After turning forty, I made a list of life goals.
I probably should have made the list when I turned thirty because my list is a little longer than my life expectancy! One of the things on my list is to read everything C.S. Lewis wrote. Of course, I started with Mere Christianity and then went on to read Surprised by Joy. But, then, I happened upon a quite unexpected treasure, a novel he wrote in 1943. It’s a delightful fantasy, full of wisdom and savor. His storytelling was splendid with a graceful, fluid narrative.
Want to know what it is?
It’s part one of his Space Trilogy, entitled: Out of the Silent Planet. Lewis’ story opens with his main character, a Philologist named Elwin Ransom, on a walking tour of the English countryside. On his journey, he runs into some shady characters from his old University days. After some dinner, conversation, and a few drinks, the terrified Ransom realized he had been hoodwinked by his former coeds as he wakes up in a metal ball soaring through the light-filled heavens, on his way to another world. The inhabitants of this foreign world called it Malacandra.
On Malacandra, Ransom learns many things including the unique power and significance of remembering. In a conversation he had with one of the friendly inhabitants of Malacandra, the Alien spoke of their first meeting: “When you and I met, the meeting was over very shortly. It was nothing. Now, it is growing something as we remember it. But, still we know very little about it. What it will be when I remember it as I lie down to die; what it makes in me all my days, that is the real meeting. The other is only the beginning of it.”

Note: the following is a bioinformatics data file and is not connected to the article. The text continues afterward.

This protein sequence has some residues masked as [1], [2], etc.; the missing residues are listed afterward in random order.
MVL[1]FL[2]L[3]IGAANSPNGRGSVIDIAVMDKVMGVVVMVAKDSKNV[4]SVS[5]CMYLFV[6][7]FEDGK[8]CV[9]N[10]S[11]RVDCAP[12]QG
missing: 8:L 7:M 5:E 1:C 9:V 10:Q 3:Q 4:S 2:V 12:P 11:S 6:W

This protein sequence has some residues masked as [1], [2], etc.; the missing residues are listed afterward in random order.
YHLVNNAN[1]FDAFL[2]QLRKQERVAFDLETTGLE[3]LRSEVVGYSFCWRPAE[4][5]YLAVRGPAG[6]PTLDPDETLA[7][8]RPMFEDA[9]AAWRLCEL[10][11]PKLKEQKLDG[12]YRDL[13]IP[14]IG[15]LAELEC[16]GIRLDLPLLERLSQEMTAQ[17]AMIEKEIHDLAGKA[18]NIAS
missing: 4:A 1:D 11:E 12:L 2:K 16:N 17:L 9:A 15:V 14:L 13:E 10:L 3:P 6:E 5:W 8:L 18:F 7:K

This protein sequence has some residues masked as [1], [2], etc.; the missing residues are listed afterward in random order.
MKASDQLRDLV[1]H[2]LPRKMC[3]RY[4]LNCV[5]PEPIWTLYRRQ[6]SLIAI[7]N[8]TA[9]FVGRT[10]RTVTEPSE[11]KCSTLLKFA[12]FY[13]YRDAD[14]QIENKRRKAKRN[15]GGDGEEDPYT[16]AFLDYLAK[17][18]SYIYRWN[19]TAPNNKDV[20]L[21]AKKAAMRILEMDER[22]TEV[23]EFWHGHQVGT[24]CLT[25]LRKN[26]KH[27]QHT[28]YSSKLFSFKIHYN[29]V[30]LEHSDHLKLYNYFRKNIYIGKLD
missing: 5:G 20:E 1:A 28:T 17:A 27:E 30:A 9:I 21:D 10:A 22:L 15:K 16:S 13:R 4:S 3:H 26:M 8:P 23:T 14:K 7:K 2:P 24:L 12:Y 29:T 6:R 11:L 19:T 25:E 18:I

Oscar Levant once said, “Happiness isn’t something you experience; it’s something you remember.” It seems the great power of any moment in time comes as it is remembered. The memory may be painful or pleasant, but, the intensity and meaning of the experience can grow as we remember it. In fact, most experiences in life fully mature as they are recalled. Greater meaning is assigned, value grows, and significance deepens. For that reason, exercising our memories wisely is essential to the health of our souls. We must therefore tell our souls to look back, to remember. Scripture is full of God telling his people to remember and people telling themselves not to forget.
David told his soul to “forget not” God’s benefits (Psalm 103). Asaph said: I will remember my song in the night; I will meditate with my heart; And my spirit ponders (Psalm 77:6).
Just like David, we must tell our souls to remember the benefits of our God. And like Asaph, we must remember, meditate, and ponder. There is great reason for such admonishments in scripture.
Wise remembering protects us from worry, guides us to useful meditation and brings balance to our souls.
Here’s a fresh grounded thought for a brand new, fresh grounded year.
Remember the goodness of God.
Meditate upon profitable truth and ponder the meaning of those memories.
Remembering allows your experiences to grant you far more than a momentary pleasure or pain. Remembering grants you an opportunity to receive continually.
As C.S. Lewis so eloquently said; “You cannot study pleasure in the moment of the nuptial embrace, nor repentance while repenting, nor analyze the nature of humor while roaring with laughter.”
So, my friend, look back and remember.
Well, that’s what’s been percolating in me lately.
How about you? How has God been good to you? Leave a comment here.